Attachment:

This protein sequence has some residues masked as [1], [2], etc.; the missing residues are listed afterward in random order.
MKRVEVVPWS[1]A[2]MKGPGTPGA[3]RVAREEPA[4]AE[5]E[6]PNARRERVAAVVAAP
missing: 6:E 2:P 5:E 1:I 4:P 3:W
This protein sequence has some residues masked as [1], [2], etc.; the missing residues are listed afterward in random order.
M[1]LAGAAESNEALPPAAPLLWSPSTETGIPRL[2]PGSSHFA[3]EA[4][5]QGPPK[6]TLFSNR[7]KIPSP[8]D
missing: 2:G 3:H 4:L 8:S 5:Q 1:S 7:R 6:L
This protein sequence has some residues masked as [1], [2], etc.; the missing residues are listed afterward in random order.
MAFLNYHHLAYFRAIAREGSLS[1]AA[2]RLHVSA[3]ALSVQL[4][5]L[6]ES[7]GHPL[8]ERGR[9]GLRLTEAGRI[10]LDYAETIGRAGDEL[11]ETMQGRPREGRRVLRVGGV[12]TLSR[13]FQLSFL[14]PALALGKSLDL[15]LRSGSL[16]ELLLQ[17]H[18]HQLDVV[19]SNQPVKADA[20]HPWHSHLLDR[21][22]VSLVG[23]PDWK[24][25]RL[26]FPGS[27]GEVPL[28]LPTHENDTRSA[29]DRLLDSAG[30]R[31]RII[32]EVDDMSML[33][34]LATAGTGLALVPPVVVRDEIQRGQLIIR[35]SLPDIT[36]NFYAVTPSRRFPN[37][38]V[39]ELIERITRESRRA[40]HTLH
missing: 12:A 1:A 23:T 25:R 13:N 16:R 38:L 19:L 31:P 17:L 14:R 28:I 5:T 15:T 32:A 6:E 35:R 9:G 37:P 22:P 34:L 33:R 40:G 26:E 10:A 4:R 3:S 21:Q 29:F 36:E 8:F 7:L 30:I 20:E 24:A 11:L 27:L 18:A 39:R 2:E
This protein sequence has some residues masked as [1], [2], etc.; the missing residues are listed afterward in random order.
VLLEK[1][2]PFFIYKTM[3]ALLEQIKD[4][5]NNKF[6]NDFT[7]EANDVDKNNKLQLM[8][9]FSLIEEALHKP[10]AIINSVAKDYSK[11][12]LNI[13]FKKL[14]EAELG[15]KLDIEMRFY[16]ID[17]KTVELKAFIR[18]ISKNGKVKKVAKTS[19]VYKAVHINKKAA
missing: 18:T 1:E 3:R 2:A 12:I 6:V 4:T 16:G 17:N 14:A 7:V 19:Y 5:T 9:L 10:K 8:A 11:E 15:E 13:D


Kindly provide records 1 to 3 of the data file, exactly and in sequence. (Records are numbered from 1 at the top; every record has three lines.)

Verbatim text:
This protein sequence has some residues masked as [1], [2], etc.; the missing residues are listed afterward in random order.
MKRVEVVPWS[1]A[2]MKGPGTPGA[3]RVAREEPA[4]AE[5]E[6]PNARRERVAAVVAAP
missing: 6:E 2:P 5:E 1:I 4:P 3:W
This protein sequence has some residues masked as [1], [2], etc.; the missing residues are listed afterward in random order.
M[1]LAGAAESNEALPPAAPLLWSPSTETGIPRL[2]PGSSHFA[3]EA[4][5]QGPPK[6]TLFSNR[7]KIPSP[8]D
missing: 2:G 3:H 4:L 8:S 5:Q 1:S 7:R 6:L
This protein sequence has some residues masked as [1], [2], etc.; the missing residues are listed afterward in random order.
MAFLNYHHLAYFRAIAREGSLS[1]AA[2]RLHVSA[3]ALSVQL[4][5]L[6]ES[7]GHPL[8]ERGR[9]GLRLTEAGRI[10]LDYAETIGRAGDEL[11]ETMQGRPREGRRVLRVGGV[12]TLSR[13]FQLSFL[14]PALALGKSLDL[15]LRSGSL[16]ELLLQ[17]H[18]HQLDVV[19]SNQPVKADA[20]HPWHSHLLDR[21][22]VSLVG[23]PDWK[24][25]RL[26]FPGS[27]GEVPL[28]LPTHENDTRSA[29]DRLLDSAG[30]R[31]RII[32]EVDDMSML[33][34]LATAGTGLALVPPVVVRDEIQRGQLIIR[35]SLPDIT[36]NFYAVTPSRRFPN[37][38]V[39]ELIERITRESRRA[40]HTLH
missing: 12:A 1:A 23:T 25:R 13:N 16:R 38:L 19:L 31:P 17:L 14:R 28:I 5:T 15:T 32:A 6:E 35:R 9:G 37:P 22:P 34:L 33:R 40:G 26:E 10:A 4:R 3:S 21:Q 29:F 36:E 8:F 7:L 30:I 20:E 24:A 11:L 27:L 18:A 39:R 2:E